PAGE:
Probing the Mechanism of the Cytochrome P-450 Catalysed Dealkylation of Amides

Tolando, Roberto (1998). Probing the Mechanism of the Cytochrome P-450 Catalysed Dealkylation of Amides. PhD thesis The Open University.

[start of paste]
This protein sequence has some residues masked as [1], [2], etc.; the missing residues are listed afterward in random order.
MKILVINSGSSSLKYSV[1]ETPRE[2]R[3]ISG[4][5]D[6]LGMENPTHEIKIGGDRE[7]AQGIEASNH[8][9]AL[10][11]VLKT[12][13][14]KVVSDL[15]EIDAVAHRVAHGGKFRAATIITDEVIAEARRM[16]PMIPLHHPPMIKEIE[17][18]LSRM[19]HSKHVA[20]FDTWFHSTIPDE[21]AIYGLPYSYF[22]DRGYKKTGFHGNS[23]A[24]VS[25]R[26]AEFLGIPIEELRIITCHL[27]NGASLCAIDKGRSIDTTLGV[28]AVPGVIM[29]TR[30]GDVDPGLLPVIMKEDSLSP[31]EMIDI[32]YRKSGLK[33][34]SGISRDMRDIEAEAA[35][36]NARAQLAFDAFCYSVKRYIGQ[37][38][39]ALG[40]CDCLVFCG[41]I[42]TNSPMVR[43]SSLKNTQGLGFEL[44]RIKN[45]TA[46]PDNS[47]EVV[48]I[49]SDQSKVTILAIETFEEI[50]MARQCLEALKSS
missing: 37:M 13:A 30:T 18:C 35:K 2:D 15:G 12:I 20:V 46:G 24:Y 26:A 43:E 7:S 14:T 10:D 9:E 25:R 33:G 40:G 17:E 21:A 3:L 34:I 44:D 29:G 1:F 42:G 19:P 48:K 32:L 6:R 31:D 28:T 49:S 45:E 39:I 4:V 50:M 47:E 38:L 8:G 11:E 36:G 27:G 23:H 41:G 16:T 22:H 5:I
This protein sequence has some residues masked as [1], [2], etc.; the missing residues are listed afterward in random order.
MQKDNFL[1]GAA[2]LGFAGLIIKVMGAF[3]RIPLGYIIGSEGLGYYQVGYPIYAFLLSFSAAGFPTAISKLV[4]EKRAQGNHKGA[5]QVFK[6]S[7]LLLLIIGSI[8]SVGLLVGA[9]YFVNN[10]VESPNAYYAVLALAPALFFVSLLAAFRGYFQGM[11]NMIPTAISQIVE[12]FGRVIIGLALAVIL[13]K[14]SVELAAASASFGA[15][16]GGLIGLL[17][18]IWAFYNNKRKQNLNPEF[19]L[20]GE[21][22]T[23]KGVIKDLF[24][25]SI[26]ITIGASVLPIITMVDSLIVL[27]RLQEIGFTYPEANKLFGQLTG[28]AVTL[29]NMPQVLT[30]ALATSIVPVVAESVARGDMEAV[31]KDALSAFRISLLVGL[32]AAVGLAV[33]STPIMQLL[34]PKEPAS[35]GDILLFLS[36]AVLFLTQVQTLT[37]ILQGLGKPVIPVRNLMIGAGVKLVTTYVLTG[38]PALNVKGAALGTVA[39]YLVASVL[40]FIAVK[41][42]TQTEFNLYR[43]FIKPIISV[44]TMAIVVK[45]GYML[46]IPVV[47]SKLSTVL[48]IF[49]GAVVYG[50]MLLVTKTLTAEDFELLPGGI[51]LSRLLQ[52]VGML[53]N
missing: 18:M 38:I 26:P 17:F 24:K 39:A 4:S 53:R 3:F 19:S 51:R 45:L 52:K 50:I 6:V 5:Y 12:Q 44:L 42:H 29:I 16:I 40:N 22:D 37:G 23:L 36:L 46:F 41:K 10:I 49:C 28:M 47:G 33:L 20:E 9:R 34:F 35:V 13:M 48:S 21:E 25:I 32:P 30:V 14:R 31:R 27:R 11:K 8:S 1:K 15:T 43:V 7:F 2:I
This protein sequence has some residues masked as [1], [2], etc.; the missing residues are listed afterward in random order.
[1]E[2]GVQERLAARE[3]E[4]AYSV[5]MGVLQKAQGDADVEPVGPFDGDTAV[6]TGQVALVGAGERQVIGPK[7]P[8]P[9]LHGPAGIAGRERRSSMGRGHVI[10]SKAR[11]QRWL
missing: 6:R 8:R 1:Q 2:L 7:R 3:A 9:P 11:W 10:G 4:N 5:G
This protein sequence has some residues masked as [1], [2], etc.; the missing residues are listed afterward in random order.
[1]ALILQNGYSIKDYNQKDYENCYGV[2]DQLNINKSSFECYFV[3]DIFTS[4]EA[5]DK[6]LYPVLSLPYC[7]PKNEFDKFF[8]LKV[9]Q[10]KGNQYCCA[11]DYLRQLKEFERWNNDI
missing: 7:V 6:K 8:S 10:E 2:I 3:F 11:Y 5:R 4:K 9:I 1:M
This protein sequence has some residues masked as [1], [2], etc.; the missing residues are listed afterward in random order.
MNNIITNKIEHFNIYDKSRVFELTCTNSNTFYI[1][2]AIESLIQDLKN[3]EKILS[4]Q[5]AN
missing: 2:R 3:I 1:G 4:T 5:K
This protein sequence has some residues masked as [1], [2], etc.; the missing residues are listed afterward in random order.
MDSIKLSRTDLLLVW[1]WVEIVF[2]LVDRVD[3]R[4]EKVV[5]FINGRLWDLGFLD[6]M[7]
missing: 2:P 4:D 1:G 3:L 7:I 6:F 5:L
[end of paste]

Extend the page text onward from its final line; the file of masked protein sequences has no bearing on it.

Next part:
Cytochrome P-450 (P450) metabolises N,N-dialkylamides to their corresponding N-dealkylated products via formation of an N-hydroxyalkyl-N-alkylamide intermediate. The first-step of these oxidative dealkylations, has been studied both by the use of probe substrates able to trap intramolecularly the reactive intermediate, and also by the use of the intermolecular spin trapping agent PBN, together with ESR analysis. The results obtained indicate that oxidative dealkylation of amides occurs via hydrogen atom abstraction from the alkyl carbon atom α- to the amide nitrogen leading to the formation of a carbon-centred radical intermediate. Such an intermediate can subsequently undergo hydroxyl group insertion, from the activated haem-oxygen complex of P450, to give the N-hydroxyalkyl intermediate. No evidence for an iminium ion intermediate was obtained. Dealkylation of chiral substrates reveals little stereoselectivity in the dealkylation reactions. In contrast, by using fixed-conformation probe substrates, a regioselectivity for the oxidation of the Z- group was observed. Comparison of these results with those of a biomimetic system and with semi-empirical M.O. calculations suggests that these reactions are kinetically rather than thermodynamically driven. Finally, the effects of the generation of a carboncentred radical intermediate during amide metabolism on the P450 enzyme system were analysed. Oxidation of N,N-dimethylformamide and N,N-dimethylacetamide results in the inactivation of the metabolising enzyme. PBN, but not ascorbic acid or glutathione, protects against this inactivation. Such inactivation is due to the carbon-centred radical species attacking the prosthetic haem group of the enzyme, resulting in the formation of a modified haem that retains its tetrapyrrolic structure. The modified haem can be synthesised from haemin by reaction with a chemically-generated α-carbon-centred radical. The full characterisation of the structure of the modified haem requires further work, but preliminary studies reveal it to be the result of attack at the vinyl or meso positions of the haem rather than at the pyrrolic nitrogen atoms.

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